Mr. Beetham, one of the first students to do research in the Keana lab, received his Masters in Chemistry from the UO in 1967
Read about this remarkable gift in AroundtheO
Kira Egelhofer has been selected as the next recipient of the Rosaria Haugland Graduate Research Fellowship. The Fellowship, established by Dr. Rosaria Haugland in 2004, is awarded every three years by the UO Department of Chemistry and Biochemistry to an outstanding graduate student in Chemistry. It covers the recipient’s stipend, tuition, and miscellaneous fees for a three-year period. Kira was selected from a pool of applicants by a faculty committee who were impressed by Kira’s science and her work to engage women and minorities in STEM.
Kira grew up in Anchorage, Alaska, with a passion for nature and outdoor learning. In high school, a tough-but-inspiring female science teacher sparked Kira’s interest in chemistry, and led her to pursue an undergraduate degree in Chemistry at Willamette University in Salem, Oregon, with a thesis project in Environmental Chemistry.
Kira entered the UO chemistry PhD program in 2015, and jump-started her studies in solar energy by taking masters courses the preceding summer that were offered by the UO masters internship program, and taught by Fuding Lin, Benjamin Alemán, Jim Hutchison, and Mark Lonergan.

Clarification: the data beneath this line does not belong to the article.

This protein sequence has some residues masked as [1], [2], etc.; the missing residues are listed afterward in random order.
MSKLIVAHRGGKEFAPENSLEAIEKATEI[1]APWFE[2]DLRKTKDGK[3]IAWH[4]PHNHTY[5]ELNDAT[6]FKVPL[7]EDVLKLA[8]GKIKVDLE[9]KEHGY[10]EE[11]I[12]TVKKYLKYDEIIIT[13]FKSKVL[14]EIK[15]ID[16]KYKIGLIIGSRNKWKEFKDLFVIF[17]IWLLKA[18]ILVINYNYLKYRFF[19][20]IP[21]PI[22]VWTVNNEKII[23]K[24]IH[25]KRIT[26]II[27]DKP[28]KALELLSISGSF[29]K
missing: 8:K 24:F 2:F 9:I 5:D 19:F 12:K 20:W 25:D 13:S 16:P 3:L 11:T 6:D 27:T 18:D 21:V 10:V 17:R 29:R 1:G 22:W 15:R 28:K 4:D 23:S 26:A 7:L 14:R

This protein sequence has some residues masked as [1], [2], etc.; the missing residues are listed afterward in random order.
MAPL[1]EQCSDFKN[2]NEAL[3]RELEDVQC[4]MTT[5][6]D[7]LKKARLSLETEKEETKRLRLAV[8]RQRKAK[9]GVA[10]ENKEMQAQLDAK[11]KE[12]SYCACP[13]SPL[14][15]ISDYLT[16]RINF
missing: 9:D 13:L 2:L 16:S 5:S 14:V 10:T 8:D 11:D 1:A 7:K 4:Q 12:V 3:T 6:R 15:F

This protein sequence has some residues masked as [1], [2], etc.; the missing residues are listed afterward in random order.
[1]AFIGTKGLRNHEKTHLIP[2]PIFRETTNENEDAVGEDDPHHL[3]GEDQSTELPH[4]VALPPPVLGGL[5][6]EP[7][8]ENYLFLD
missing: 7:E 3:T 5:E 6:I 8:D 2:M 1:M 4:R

Now in her third year, Kira is a member of the Lonergan lab. Her research involves measuring the selectivity and recombination of contacts to solar cells. “We are interested in these parameters because they impact solar cell efficiency,” Kira explains. “More specifically, I seek to understand how and why very thin layers of semiconducting or insulating materials inserted between the bulk material and contact of the solar cell impact selectivity and recombination. This information helps us rationally design solar cells with improved characteristics, such as efficiency.”
In addition to her research, Kira has been a member of the UO Women in Graduate Sciences since her first term at the UO. The goal of WGS is to involve and retain more women in the sciences. Kira enjoys the opportunity to promote science with K-12 students, young adults, and the wider community through a variety of WGS outreach activities. She currently serves as the organization’s Fundraising Chair, and is looking forward to their hosting a visit from Astronaut Wendy Lawrence for WGS’s annual fundraiser in March.
As for what the future might hold after completing her doctoral degree, Kira has no firm plans, but a few possibilities appeal to her – such as writing for scientific journals with a focus on communicating science to the general public, or working in solar energy research and development, perhaps even for NASA or SpaceX.
– By Leah O’Brien
Meet our 2017 Chemistry and Biochemistry Scholarship Recipients – Madi Scott, Ashlee Vise & Cyrus Waters
The UO Chemistry and Biochemistry department has announced the recipients of our 2017 undergraduate scholarships. Madi Scott was awarded the Faith Van Nice Scholarship, and Ashlee Vise received the Kuntz-Swinehart Memorial Scholarship, and Cyrus Waters was selected for the Student Affiliates of the American Chemical Society (SAACS) Summer Research Award.